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    Author(s): Mark H. Eisenbies; James A. Burger; Yi-Jun Xu; Steve Patterson
    Date: 2002
    Source: In: Gen. Tech. Rep. SRS–48. Asheville, NC: U.S. Department of Agriculture, Forest Service, Southern Research Station. pg. 510-514
    Publication Series: Miscellaneous Publication
    PDF: Download Publication  (286 KB)


    Displacement of logging slash and forest floor litter in the process of harvesting can interfere with forest nutrient cycling and can modify soil climate in ways that could affect regeneration success and forest productivity. The objective of this study was to assess a visual method for estimating organic matter and slash biomass residues following a typical feller-buncher/grapple-skidder clearcut harvest. A 20 by 20 meter grid was established in six 20-year-old loblolly pine plantations, each of which was 3.2 ha in size. Pre-harvest biomass was estimated using biomass equations developed by Baldwin (1987). Post harvest slash and litter biomass remaining was measured across the grid network by making visual estimates of percent coverage for each of 4 size classes and relating that to biomass using simple linear regression. Harvest slash and litter were collected from 4 m² plots and weighed to estimated biomass as a function of percent cover for each size class. Heavy slash (> 2.5 cm) on the wet harvest sites had a biomass of 2.49 kg/m², compared to 1.89 kg/m² on the dry harvest sites. The amount of light slash (c 2.5 cm) was also significantly greater on the wet harvest sites, 2.47 kg/m², compared to that on the dry-harvested sites at 1.99 kg/m2. Litter biomass, -2.4 kg/ m², and piles, 0.7 kg/m², were not significantly different between sites. Visual estimation procedures provide a rough but useful estimate of biomass remaining after harvest (R² = 0.42 to 0.67), an extensive spatial estimate that is difficult to ascertain in any other way. The method reveals a certain amount of homogenization after harvesting. Harvesting sites when dry compared to wet results in a larger amount of displacement from the interior of a logging site. These estimates can be used to judge whether harvesting disturbance on organic residues affects stand productivity.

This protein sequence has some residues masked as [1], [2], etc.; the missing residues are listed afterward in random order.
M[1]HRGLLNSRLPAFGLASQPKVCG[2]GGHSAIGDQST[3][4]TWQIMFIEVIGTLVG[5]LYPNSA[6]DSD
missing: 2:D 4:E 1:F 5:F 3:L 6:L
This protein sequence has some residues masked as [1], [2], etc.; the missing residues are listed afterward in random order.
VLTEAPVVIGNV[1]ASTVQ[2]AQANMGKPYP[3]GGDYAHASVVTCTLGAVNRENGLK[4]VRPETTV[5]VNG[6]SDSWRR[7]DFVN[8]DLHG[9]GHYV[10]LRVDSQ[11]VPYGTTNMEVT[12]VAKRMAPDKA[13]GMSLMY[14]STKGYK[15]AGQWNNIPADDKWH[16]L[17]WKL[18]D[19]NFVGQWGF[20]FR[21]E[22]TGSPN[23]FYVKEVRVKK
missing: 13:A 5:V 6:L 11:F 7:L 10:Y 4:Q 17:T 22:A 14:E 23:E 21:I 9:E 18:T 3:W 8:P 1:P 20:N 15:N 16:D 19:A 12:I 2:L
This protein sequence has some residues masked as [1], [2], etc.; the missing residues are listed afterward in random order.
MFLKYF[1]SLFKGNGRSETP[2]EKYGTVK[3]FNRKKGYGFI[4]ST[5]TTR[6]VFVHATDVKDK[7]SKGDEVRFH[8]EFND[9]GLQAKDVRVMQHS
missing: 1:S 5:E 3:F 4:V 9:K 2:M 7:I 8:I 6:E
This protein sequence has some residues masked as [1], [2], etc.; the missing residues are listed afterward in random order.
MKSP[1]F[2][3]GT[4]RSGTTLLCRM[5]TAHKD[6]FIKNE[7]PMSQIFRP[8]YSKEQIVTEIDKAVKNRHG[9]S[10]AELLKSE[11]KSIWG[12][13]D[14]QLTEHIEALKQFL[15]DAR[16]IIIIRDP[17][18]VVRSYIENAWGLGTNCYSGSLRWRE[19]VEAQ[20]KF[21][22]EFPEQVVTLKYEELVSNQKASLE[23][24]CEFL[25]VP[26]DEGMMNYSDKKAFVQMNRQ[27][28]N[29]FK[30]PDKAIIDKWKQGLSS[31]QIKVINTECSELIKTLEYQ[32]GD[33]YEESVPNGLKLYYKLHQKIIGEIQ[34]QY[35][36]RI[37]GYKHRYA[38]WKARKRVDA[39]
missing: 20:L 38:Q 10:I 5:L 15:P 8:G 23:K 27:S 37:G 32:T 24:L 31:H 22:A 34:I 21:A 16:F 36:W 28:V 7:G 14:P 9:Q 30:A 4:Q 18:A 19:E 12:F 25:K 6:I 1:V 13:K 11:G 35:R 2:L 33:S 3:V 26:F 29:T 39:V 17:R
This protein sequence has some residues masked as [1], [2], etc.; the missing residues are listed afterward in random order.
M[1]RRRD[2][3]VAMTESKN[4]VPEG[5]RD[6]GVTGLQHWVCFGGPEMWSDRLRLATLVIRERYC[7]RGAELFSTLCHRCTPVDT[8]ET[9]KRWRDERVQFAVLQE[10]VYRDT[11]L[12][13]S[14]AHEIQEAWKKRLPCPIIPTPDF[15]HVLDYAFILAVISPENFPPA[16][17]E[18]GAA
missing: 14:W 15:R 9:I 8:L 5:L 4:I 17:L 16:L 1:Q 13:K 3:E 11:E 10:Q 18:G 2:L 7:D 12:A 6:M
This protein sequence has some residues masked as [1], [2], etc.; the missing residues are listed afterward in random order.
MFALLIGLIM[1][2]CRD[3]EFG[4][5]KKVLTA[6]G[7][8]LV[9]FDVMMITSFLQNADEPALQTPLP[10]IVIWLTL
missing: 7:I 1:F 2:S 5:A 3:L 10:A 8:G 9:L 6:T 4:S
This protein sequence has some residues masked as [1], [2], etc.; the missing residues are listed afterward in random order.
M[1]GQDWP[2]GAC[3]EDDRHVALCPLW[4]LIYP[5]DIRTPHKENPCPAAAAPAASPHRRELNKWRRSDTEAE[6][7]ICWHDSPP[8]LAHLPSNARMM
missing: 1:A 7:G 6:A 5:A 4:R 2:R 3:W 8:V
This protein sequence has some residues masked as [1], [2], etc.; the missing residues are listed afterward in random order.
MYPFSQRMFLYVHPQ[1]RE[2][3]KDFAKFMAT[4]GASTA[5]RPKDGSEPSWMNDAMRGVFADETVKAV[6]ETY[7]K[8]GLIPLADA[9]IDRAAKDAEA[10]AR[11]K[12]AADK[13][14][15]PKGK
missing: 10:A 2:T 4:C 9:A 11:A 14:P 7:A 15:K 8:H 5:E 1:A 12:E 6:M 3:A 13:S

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    Eisenbies, Mark H.; Burger, James A.; Xu, Yi-Jun; Patterson, Steve. 2002. Distribution of Slash and Litter After Wet- and Dry-Site Harvesting of Loblolly Pine Plantations. In: Gen. Tech. Rep. SRS–48. Asheville, NC: U.S. Department of Agriculture, Forest Service, Southern Research Station. pg. 510-514

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